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# I suck, plz help lol...

### #31 darth_ash Posted 04 October 2005 - 05:19 AM

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I thought your teacher wanted to always comapre the first and second elements and shift the array.

Here is the new approach(logic).
Make an array a
Take a variable named max_num and initalize it to the first element in the array.
Keep a index i for every recursion.
Compare if:
`max_num < a[i]`
If yes, make new max_num as a
Increment i and do a recursion.
For the exit condition, compare i with n (the no. elements in the array)

You can't declare an array, with size n, like that
There are two ways it can be accomplished:
1) Declare a huge array of size 100, but only use n elements as given by the user.
2)It can also be done by dynamic allocation using [i]malloc
fuction. If you teacher has not thought you about dynamic allocation, I suggest you use the first alternative.

Edited by darth_ash, 04 October 2005 - 05:20 AM.

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### #32 yafim Posted 04 October 2005 - 06:04 AM

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Okay, i did the program and i'm pretty sure it'll run, but it won't compile cause it has "too many arguments" in the decleration of the function "max"... i don't know what the problem is :

#include <stdio.h>
#include <conio.h>
#include <stdlib.h>
int max(int *arr, int max_num, int i, int n);
void main(){
int max_num,x,arr[100],i=0,n;
clrscr();
printf("Enter size of array (not larger than 100):");
scanf("%d", &n);
max_num=arr[0];
x=max(arr,max_num,i,n);
printf("The maximum number in the array is %d", x);
getch();
}
int max(int *arr, int max_num, int i, int n)
{
if (i<n){
if (max_num<arr[i]){
max_num=arr[i];
i++;
return max(arr,max_num,i,n);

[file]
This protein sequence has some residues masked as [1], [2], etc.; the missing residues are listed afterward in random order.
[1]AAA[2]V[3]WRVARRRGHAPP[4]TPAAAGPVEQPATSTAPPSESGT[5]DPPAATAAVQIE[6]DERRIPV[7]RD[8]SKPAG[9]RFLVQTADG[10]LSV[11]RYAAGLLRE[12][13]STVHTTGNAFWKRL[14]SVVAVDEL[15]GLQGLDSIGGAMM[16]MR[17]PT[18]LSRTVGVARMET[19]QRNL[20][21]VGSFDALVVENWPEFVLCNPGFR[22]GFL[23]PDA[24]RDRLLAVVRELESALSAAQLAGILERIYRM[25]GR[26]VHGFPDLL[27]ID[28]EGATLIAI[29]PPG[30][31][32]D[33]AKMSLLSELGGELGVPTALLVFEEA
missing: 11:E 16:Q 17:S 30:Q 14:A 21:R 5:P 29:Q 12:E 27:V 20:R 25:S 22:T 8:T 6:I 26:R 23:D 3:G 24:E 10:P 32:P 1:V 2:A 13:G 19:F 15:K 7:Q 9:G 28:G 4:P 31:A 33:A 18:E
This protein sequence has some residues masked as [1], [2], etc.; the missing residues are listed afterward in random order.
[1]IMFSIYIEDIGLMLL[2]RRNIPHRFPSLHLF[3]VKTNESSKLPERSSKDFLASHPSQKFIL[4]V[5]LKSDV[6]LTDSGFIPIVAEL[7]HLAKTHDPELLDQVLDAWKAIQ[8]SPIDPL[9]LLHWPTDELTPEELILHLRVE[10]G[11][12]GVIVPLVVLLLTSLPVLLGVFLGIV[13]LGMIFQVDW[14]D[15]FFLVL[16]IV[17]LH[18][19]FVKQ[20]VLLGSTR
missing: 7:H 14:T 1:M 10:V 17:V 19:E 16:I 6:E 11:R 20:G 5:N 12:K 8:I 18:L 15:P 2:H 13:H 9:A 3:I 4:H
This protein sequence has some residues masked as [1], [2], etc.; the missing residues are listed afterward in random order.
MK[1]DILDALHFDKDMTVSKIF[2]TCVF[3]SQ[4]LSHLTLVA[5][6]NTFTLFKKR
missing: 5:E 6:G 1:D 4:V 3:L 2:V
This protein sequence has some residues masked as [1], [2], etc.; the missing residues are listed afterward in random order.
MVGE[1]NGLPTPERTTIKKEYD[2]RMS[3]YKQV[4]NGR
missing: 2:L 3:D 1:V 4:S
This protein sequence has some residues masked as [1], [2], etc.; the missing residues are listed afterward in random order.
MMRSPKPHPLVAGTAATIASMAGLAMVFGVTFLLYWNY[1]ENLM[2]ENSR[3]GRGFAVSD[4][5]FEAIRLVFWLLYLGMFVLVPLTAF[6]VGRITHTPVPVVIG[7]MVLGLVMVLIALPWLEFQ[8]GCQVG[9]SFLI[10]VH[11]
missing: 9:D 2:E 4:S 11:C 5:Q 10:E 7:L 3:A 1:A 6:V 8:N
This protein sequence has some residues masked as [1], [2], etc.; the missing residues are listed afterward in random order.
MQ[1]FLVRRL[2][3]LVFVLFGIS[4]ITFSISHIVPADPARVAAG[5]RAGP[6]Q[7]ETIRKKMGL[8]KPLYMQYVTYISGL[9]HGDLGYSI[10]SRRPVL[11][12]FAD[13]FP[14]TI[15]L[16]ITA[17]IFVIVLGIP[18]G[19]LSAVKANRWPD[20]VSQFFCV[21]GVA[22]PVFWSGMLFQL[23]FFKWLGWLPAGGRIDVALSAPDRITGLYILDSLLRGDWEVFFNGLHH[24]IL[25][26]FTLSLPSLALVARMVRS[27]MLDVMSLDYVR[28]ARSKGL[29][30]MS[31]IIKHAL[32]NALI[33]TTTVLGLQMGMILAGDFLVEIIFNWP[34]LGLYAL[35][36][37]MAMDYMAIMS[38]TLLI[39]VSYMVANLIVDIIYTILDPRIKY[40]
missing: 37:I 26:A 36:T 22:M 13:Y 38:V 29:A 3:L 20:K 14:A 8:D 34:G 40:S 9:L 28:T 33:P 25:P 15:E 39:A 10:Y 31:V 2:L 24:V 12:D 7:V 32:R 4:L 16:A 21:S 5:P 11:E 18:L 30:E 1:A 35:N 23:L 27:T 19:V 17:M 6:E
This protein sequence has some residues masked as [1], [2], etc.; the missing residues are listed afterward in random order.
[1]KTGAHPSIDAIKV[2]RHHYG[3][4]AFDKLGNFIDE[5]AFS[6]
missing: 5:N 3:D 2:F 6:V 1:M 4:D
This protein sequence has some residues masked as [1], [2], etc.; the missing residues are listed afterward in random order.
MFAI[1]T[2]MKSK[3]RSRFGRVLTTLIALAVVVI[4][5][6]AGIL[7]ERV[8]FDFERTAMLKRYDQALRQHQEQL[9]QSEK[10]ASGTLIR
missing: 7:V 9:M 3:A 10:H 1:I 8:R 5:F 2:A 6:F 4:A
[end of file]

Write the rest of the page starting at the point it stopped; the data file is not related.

}
else {
i++;
return max(arr,max_num,i,n);
}
}
return max_num;
}
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### #33 darth_ash Posted 04 October 2005 - 03:40 PM

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Thats wierd, it compiled successfully on my PC; which version of TurboC compiler are you using?
I thought you had a pre-defined array, which you had to define in the program, why did'nt you define it. If its a predefined array we don't need n.
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### #34 yafim Posted 04 October 2005 - 06:01 PM

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I meant that in the program i have an array, and then the user can determine the size, the way we did it is ok ... no worries. tnx man, i'll send it to my teacher.
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### #35 yafim Posted 07 October 2005 - 12:59 AM

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Hey, i'm back with a new problem lol..
I need to do a program that prints out a list of all the binary numbers that are n long, meaning if n=3, then i need to print 100,101,110,111..

in the class i didn't really understand, but i know it's somthing to do with printing out a 1 or a 0 in turn, actually, i don't really have a clue as to how to do this, a little help maybe?
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### #36 darth_ash Posted 07 October 2005 - 11:55 AM

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Binary numbers have only 2 symbols viz. 0 and 1, unlike the decimal system used in eveyday life, which has symbols from 0 to 9.

Lets take the decimal system for instance, all numbers in the decimal system are made up from the symbols from 0 to 9. Note it is called decimal system because we have 10 basic symbols(0,1,2,3,4,5,6,7,8,9) which make the full number system.
It starts with all the symbols individually i.e. 0 to 9, when we reach 9, we go to next level, i.e. 10. We go to the next level because we have reached the last number on the current level.

The same should be applied to the binary number system, but instead of 10 basic symbols we have only 2, viz. 0 and 1. As we did in the decimal system, we start of with the basic symbols are the number and then go to the next level, if we reach the last number of a level then again we go to the next level; below is the binary number system:
0
1
10 (Since 1 is the last number at the curret level, we goto the next level)
11
100 (Again since 11 was the last number at the current level, we goto the next level)
101
....
....

Sadly there is no binary data-type in C. So we will have to use the integer data-type which uses the decimal system. So we will need to convert decimal-number to binary logically.